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Go is a statically-typed language with syntax loosely derived from that of C, adding garbage collected memory management, type safety, some dynamic-typing capabilities, additional built-in types such as variable-length arrays and key-value maps, and a large standard library.

Packaging go modules

The nixpkgs library function buildGoModule (implementation) works in most cases of packaging go modules or applications. See nixpkgs manual Language: Go


the go.mod file must be in the source root for buildGoModule. to change the source root, use

  some-package = buildGoModule {
    src = fetchFromGitHub {
      # ...
    } + "/path/to/module";
    # ...


If no go.mod file is available, buildGoPackage (implementation) can be used. Dependencies must be specified manually in a deps.nix file, which is linked with

  some-package = buildGoPackage {
    # ...
    goDeps = ./deps.nix;

Install using Home Manager

Enable go in home manager config `home.nix` in `~/.config/nixpkgs`.

programs.go.enable = true;

Using cgo on NixOS

On NixOS, include files and libraries aren't kept in a system-wide search path. If a Go program uses cgo and attempts to include C header files, or link against libraries, compilation is likely to fail.

In order to expose header files and libraries in environment variable search paths, nix-shell can be used to enter an environment which provides the requested development dependencies.

For example, suppose a Go program includes <sys/capability.h> (provided by libcap), and links against libcap. To obtain an environment in which the program can be compiled, run:

$ nix-shell -p libcap go gcc

You can verify the presence of the necessary environment variables via the following command:

$ export | egrep 'NIX_.*(LDFLAGS|COMPILE|LINK)'

If you intend to compile against glibc statically (such as via go build -ldflags "-s -w -linkmode external -extldflags -static"), add glibc.static to the list of packages passed to nix-shell.

If you encounter this issue and receive an error about _FORTIFY_SOURCE when running delve (for example in VSCode), put hardeningDisable = [ "fortify" ]; inside shell.nix or in the mkShell invocation argument like this:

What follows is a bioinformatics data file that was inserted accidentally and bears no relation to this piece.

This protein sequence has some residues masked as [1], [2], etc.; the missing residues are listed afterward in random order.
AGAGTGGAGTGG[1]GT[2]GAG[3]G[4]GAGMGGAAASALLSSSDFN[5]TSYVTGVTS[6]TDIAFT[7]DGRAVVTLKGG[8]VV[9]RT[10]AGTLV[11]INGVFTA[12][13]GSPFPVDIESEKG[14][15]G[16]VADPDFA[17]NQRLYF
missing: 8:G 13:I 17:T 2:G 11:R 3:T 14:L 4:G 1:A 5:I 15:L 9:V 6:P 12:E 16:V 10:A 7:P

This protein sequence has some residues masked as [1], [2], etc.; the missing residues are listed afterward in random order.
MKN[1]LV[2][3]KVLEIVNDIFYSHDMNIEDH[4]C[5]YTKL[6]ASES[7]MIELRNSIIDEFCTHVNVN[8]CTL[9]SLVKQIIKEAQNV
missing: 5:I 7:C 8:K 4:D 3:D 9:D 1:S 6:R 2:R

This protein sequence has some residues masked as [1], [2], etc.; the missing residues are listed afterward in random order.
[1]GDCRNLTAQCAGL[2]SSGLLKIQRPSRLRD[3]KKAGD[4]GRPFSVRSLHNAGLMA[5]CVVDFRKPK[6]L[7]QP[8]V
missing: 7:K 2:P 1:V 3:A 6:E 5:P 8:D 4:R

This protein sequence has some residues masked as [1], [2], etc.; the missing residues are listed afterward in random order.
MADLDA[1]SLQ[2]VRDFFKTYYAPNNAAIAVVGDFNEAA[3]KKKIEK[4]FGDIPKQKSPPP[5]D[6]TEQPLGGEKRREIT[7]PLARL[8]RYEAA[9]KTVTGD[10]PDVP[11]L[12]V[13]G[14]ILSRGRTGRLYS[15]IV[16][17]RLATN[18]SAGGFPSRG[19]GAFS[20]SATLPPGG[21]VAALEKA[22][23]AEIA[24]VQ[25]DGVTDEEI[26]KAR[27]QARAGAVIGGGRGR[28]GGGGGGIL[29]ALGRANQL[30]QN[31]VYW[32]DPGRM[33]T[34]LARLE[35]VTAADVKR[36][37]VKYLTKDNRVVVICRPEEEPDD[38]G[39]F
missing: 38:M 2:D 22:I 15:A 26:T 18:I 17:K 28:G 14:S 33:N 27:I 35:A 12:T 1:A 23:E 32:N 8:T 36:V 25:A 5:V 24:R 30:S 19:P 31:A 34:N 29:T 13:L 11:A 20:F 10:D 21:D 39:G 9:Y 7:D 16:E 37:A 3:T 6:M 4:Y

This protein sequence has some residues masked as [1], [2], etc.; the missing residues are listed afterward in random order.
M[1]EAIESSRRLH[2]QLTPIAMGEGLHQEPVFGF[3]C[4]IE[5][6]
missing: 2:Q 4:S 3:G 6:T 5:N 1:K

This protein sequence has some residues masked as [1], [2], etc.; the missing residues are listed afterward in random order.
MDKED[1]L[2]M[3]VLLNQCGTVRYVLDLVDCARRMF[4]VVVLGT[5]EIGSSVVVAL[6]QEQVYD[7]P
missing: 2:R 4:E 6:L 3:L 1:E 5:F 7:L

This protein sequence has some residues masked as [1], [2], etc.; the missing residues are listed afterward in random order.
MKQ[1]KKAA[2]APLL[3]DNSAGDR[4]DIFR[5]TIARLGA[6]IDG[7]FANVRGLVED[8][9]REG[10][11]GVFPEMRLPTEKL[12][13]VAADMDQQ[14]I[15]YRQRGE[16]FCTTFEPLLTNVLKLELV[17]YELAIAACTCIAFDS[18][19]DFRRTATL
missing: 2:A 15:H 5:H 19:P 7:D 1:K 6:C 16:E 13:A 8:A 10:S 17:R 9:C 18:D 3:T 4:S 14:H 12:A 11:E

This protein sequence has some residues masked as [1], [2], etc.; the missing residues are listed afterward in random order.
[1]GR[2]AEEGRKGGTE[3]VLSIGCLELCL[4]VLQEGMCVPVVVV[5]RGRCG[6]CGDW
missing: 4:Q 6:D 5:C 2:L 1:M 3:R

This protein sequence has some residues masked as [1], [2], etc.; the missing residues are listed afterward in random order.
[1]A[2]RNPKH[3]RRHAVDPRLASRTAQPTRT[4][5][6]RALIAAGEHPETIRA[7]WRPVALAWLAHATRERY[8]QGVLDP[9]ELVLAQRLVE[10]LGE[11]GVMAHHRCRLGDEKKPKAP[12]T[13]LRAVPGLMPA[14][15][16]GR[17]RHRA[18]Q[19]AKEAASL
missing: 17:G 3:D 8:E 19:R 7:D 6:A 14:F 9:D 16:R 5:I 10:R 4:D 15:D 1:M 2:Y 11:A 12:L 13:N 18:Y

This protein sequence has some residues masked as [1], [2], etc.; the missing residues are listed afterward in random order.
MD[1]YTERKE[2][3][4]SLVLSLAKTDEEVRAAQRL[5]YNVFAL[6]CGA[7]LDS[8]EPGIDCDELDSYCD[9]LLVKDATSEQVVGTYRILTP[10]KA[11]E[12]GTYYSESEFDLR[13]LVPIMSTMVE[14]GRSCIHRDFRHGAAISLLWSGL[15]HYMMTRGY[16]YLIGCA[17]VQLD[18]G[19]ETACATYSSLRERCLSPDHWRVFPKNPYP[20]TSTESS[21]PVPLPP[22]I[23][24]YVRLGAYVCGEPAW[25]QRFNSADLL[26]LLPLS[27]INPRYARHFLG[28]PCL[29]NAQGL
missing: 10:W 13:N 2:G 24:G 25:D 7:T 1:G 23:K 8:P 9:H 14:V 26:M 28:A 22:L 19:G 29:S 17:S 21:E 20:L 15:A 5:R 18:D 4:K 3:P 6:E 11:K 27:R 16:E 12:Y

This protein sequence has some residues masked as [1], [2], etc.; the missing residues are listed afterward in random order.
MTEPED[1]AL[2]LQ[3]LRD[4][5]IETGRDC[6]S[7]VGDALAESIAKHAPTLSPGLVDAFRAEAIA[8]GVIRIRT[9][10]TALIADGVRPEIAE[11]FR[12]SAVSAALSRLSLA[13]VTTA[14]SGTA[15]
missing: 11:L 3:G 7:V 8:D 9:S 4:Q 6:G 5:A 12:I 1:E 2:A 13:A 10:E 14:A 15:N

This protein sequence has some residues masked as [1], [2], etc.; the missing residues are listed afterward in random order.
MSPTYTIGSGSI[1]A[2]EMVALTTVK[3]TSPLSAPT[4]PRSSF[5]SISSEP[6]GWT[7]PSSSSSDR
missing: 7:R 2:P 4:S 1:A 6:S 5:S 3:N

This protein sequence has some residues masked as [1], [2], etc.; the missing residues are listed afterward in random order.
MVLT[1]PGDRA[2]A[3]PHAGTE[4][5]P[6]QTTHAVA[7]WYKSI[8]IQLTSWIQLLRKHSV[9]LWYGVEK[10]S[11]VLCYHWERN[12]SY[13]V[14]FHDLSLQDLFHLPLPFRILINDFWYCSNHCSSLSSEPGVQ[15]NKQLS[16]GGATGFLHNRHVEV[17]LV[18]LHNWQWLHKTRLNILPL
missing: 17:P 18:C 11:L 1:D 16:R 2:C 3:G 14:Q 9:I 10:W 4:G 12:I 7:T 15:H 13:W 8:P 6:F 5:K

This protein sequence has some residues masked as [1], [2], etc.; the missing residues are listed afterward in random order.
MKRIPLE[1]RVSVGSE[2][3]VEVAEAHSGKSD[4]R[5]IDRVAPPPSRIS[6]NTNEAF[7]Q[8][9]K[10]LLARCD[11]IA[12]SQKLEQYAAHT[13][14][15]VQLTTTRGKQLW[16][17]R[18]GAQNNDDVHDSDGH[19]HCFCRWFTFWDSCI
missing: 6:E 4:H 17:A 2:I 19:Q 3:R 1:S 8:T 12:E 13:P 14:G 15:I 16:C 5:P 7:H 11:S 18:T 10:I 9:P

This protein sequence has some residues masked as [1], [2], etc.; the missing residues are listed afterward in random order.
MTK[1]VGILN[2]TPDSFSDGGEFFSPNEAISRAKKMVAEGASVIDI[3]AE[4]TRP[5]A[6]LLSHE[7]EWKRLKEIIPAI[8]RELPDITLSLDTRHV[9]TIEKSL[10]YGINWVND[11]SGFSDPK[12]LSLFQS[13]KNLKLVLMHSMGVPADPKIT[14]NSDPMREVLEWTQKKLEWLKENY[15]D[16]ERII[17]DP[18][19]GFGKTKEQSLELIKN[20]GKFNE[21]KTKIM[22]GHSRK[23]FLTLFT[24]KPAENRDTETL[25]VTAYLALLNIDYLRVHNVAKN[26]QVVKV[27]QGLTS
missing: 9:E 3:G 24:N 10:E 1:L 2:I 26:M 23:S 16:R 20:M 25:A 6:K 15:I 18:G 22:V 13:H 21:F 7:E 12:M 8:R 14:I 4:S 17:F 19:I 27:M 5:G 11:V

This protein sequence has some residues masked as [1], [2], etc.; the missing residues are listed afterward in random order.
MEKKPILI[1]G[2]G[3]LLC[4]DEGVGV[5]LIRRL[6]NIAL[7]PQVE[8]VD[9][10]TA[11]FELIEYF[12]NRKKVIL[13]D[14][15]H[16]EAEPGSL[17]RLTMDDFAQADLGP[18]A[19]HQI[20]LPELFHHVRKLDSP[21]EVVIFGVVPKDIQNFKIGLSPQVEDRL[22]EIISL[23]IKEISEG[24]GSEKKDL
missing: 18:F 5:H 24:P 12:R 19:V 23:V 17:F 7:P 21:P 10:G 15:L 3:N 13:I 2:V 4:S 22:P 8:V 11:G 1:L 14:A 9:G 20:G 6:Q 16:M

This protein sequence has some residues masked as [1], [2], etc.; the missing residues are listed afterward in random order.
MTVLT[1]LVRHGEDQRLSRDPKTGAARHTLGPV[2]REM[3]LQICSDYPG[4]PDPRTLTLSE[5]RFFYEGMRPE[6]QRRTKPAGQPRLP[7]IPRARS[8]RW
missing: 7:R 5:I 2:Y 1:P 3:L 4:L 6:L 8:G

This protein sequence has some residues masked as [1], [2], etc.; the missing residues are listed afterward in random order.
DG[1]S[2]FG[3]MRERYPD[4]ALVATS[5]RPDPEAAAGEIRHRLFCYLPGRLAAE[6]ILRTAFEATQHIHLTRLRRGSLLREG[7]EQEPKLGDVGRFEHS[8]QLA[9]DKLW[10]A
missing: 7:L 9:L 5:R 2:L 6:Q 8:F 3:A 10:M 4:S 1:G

pkgs.mkShell {
  hardeningDisable = [ "fortify" ];
  buildInputs = [ pkgs.go_1_18 ];

Compile go program with static compile flag

If go build -ldflags "-s -w -linkmode external -extldflags -static" fails on NixOS, with the error message cannot find `-lpthread and cannot find -lc - it is because the linker cannot find static glibc to link with. You need to have glibc.static in your environment (and have CFLAGS/LDFLAGS adjusted accordingly). One way to achieve this is to have something like the following as shell.nix and run the compilation in a nix-shell:

with import <nixpkgs> {}; {
  devEnv = stdenv.mkDerivation {
    name = "dev";
    buildInputs = [ stdenv go glibc.static ];

Compile go program with static compile flag (take 2)

Linking against glibc.static does not really work because glibc does not really like static linking. You get a warning like warning: Using 'getaddrinfo' in statically linked applications requires at runtime the shared libraries from the glibc version used for linking. To really create a static build, use musl. Example based on buildGoModule example from documentation:

pet = buildGoModule rec {
  pname = "pet";
  version = "0.3.4";

  src = fetchFromGitHub {
    owner = "knqyf263";
    repo = "pet";
    rev = "v${version}";
    sha256 = "0m2fzpqxk7hrbxsgqplkg7h2p7gv6s1miymv3gvw0cz039skag0s";

  vendorSha256 = "1879j77k96684wi554rkjxydrj8g3hpp0kvxz03sd8dmwr3lh83j";

  nativeBuildInputs = [musl];


  ldflags = [
    "-linkmode external"
    "-extldflags '-static -L${musl}/lib'"

  meta = with lib; {
    description = "Simple command-line snippet manager, written in Go";
    homepage = "https://github.com/knqyf263/pet";
    license = licenses.mit;
    maintainers = with maintainers; [ kalbasit ];